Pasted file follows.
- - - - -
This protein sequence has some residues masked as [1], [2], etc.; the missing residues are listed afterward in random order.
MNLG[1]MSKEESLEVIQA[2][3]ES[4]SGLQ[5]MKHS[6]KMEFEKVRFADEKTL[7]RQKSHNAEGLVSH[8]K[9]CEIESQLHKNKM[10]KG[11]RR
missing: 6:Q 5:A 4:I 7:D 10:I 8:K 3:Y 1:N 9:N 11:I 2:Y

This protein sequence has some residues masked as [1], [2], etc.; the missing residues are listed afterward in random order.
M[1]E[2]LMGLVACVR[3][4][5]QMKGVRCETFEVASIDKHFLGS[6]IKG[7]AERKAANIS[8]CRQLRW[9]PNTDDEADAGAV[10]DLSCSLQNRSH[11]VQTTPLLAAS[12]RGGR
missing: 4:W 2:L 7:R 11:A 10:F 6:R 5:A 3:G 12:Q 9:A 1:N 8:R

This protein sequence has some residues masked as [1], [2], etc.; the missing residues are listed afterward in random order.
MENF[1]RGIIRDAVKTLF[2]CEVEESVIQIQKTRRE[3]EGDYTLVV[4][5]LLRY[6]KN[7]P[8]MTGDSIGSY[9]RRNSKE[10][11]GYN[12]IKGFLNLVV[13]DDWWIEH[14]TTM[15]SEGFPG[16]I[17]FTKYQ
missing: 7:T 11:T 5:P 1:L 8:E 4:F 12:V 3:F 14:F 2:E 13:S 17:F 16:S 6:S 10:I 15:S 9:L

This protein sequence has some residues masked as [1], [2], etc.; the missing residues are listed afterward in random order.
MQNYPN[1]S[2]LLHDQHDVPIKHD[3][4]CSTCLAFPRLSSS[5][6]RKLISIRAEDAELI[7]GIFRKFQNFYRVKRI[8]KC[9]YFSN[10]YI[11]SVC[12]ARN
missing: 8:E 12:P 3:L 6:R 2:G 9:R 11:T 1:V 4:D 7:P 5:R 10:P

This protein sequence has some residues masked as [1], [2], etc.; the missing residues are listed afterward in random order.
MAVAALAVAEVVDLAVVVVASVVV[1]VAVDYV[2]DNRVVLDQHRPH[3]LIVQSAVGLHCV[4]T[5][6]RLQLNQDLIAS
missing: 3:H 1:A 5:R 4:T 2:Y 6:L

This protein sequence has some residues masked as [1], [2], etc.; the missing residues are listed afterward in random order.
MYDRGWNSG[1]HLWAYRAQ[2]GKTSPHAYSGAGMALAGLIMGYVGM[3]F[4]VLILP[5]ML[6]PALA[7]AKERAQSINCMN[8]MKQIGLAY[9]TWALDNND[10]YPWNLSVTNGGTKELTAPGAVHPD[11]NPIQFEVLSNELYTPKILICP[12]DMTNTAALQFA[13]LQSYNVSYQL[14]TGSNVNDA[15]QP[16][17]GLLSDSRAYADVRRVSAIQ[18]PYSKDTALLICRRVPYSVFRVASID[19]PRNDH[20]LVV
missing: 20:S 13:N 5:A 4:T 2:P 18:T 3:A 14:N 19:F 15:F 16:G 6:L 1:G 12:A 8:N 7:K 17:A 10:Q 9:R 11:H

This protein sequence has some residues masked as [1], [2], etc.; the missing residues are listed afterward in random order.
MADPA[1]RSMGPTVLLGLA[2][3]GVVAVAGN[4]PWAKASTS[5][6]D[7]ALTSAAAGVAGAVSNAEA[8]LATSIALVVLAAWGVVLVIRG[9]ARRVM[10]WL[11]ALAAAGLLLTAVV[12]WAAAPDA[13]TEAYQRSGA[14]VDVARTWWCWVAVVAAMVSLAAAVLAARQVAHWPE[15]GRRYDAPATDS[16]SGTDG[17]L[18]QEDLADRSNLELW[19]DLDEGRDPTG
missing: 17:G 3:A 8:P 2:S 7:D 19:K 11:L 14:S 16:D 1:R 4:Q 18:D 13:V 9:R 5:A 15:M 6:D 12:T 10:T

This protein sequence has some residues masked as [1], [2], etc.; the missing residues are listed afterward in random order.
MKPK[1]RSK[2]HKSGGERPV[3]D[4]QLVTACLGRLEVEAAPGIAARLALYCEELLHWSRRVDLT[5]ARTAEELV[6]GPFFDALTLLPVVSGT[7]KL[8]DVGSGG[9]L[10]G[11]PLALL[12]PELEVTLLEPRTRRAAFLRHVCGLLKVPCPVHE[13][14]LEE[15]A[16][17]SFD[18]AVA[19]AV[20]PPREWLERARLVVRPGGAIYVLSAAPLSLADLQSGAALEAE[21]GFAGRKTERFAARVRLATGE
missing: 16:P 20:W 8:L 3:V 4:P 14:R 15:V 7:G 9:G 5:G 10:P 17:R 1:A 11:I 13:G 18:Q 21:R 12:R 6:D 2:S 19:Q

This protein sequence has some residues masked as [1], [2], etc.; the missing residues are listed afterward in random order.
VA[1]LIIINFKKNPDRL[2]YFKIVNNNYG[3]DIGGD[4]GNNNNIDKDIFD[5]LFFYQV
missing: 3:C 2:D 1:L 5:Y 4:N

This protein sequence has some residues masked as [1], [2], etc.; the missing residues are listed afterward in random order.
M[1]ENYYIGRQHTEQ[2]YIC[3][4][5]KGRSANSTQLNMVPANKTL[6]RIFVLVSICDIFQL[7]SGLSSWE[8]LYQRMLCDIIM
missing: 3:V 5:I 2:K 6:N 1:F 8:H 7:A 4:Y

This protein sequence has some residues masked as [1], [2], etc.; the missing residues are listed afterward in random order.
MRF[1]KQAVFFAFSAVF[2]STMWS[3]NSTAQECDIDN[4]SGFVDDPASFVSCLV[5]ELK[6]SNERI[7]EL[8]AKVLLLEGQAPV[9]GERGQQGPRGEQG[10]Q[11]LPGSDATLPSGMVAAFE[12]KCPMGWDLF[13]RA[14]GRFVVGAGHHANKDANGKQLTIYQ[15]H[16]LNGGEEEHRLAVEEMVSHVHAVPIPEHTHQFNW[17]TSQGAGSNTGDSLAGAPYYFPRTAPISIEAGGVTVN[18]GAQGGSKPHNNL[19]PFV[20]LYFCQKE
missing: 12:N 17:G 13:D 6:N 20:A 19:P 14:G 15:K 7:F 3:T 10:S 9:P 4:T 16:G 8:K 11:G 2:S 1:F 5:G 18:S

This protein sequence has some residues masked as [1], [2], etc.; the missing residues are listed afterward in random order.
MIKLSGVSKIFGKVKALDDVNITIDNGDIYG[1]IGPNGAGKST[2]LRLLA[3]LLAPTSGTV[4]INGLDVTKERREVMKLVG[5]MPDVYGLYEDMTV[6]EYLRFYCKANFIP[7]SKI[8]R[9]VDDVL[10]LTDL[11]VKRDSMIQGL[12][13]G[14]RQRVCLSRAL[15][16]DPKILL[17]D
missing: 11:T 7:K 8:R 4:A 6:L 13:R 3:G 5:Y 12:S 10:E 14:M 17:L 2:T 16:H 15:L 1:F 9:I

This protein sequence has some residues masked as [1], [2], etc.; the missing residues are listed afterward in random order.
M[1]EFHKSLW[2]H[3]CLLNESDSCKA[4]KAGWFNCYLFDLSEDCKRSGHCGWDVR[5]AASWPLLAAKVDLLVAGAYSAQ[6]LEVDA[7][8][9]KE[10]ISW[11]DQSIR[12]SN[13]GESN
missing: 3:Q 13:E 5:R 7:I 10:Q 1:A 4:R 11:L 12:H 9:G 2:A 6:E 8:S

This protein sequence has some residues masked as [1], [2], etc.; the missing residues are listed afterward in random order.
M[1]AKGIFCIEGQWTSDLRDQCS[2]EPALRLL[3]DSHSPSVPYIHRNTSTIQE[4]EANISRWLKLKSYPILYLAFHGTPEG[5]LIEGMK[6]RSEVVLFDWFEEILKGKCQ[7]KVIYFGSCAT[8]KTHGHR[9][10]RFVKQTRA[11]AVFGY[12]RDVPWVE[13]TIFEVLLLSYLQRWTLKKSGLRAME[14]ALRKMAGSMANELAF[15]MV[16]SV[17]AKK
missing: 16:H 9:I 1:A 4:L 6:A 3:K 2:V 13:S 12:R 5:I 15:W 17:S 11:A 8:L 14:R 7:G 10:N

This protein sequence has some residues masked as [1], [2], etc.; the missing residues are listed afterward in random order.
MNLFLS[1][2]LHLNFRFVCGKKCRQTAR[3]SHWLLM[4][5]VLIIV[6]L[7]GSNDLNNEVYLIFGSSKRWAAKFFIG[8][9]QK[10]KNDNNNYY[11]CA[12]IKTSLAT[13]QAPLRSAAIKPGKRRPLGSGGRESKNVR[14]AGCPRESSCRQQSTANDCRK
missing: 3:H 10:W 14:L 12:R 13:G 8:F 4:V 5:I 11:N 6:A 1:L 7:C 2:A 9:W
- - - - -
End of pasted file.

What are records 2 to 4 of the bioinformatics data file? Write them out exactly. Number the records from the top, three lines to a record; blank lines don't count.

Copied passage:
This protein sequence has some residues masked as [1], [2], etc.; the missing residues are listed afterward in random order.
M[1]E[2]LMGLVACVR[3][4][5]QMKGVRCETFEVASIDKHFLGS[6]IKG[7]AERKAANIS[8]CRQLRW[9]PNTDDEADAGAV[10]DLSCSLQNRSH[11]VQTTPLLAAS[12]RGGR
missing: 4:W 2:L 7:R 11:A 10:F 6:R 5:A 3:G 12:Q 9:A 1:N 8:R

This protein sequence has some residues masked as [1], [2], etc.; the missing residues are listed afterward in random order.
MENF[1]RGIIRDAVKTLF[2]CEVEESVIQIQKTRRE[3]EGDYTLVV[4][5]LLRY[6]KN[7]P[8]MTGDSIGSY[9]RRNSKE[10][11]GYN[12]IKGFLNLVV[13]DDWWIEH[14]TTM[15]SEGFPG[16]I[17]FTKYQ
missing: 7:T 11:T 5:P 1:L 8:E 4:F 12:V 3:F 14:F 2:E 13:S 17:F 16:S 6:S 10:I 15:S 9:L

This protein sequence has some residues masked as [1], [2], etc.; the missing residues are listed afterward in random order.
MQNYPN[1]S[2]LLHDQHDVPIKHD[3][4]CSTCLAFPRLSSS[5][6]RKLISIRAEDAELI[7]GIFRKFQNFYRVKRI[8]KC[9]YFSN[10]YI[11]SVC[12]ARN
missing: 8:E 12:P 3:L 6:R 2:G 9:R 11:T 1:V 4:D 7:P 5:R 10:P